The things you carried, Batman sunglasses, a Pokemon lunchbox, a handful of Legos, and a broken fidget spinner that you refused to throw away. A note passed to you on your last day of school, “Get better soon, we miss you.”
The sun is up. I look down at the pad in my hand and review the list of names. I go over the speech again in my head. “Hi. I have some bad news. He’s gone. Last night. No pain. No, I don’t need anything. I have more calls to make. Goodbye.” Stick to the script,and I’ll get through it. I got through it. I showered out of necessity,but I did not have the energy.
Down the hall, up the staircase, one foot in front of the other I climbed. The house was still dark, it was the day after,and still,it felt as if nothing had changed. I walked into your room. The scent of you still lingered in the air; youcould have just passed by me. I imagine you, rushing around forever late, grabbing shoes, going back again for a jacket, then again for your lunch. The routine of mundane experiences left now to historyprayed for now.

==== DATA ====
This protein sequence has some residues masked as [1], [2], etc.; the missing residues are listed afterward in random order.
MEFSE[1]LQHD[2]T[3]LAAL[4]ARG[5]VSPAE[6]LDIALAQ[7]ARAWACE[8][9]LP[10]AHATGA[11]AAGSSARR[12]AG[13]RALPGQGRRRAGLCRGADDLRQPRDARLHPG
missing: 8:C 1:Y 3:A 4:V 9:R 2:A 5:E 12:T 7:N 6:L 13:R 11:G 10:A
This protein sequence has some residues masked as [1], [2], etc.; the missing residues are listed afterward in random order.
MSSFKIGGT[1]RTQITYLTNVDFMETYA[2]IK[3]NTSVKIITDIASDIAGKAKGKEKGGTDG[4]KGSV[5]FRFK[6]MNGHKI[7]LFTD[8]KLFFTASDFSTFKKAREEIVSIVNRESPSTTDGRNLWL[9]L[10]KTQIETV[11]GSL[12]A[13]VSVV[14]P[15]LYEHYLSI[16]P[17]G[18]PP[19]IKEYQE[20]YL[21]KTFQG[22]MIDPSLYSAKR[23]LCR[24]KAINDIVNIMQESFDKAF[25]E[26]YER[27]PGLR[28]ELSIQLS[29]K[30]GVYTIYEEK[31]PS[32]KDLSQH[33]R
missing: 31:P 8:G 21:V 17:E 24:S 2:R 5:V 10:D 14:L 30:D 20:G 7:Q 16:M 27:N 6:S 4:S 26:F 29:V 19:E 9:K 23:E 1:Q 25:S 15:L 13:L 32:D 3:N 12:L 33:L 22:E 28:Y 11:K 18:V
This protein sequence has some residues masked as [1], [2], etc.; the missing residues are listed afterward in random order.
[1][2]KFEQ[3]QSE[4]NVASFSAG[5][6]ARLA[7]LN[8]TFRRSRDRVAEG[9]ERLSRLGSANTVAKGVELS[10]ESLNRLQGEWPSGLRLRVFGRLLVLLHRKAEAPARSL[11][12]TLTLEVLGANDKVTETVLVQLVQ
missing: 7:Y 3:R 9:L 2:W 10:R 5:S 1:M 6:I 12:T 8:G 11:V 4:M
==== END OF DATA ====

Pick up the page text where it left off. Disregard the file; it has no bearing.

The things you left behind, an empty bed, a dog that sits at the top of the stairs at 3 o’clock waiting for a master that will never come home. A crate of Legos, slowly gathering dust. Three green crayons, brokenfrom overuse. Your presents, unopened from under the tree and me.
My notepad sits on the kitchen counter. Milk, shampoo, toothpaste, hamburger buns, peanut butter, and Pokemon cards, added by you. The shopping list for a trip I never got to make. I tore it off and put it in my pocket. Then I wrote shoes, size 12 to the list. The last list of things you’ll ever need. Black suit size 8. I would need a dress. I thought about wearing a hat, wrote it down with a question mark and then scribbled it out again. I wrote down flowers and a reminder to get the certificatelike you accomplished something by dying. All you accomplished was breaking my heart.
I walked past your room again. I never noticed how much stuff you had until I had to pack it all up. I made a mental note to get boxes but not today. I sit on the bed careful not to disturb anything. I stare atnothing until my eyes are so heavy that holding them open becomes a chore I am unable to bear. I startle awake to a sound I think I hear,but the house is silent.
The things you took with you, one gold and white Pokemon card and a letter I wrote the night you died. There are cardsfrom your friends some still damp with tiny tears. A bright red Hot Wheels sports car that your best friend Sam would never let you play with until now. Half of the baby blanket I took from you before you were ready to part with it and me.
by Michelle E. Matthews
From: Fiction Attic Press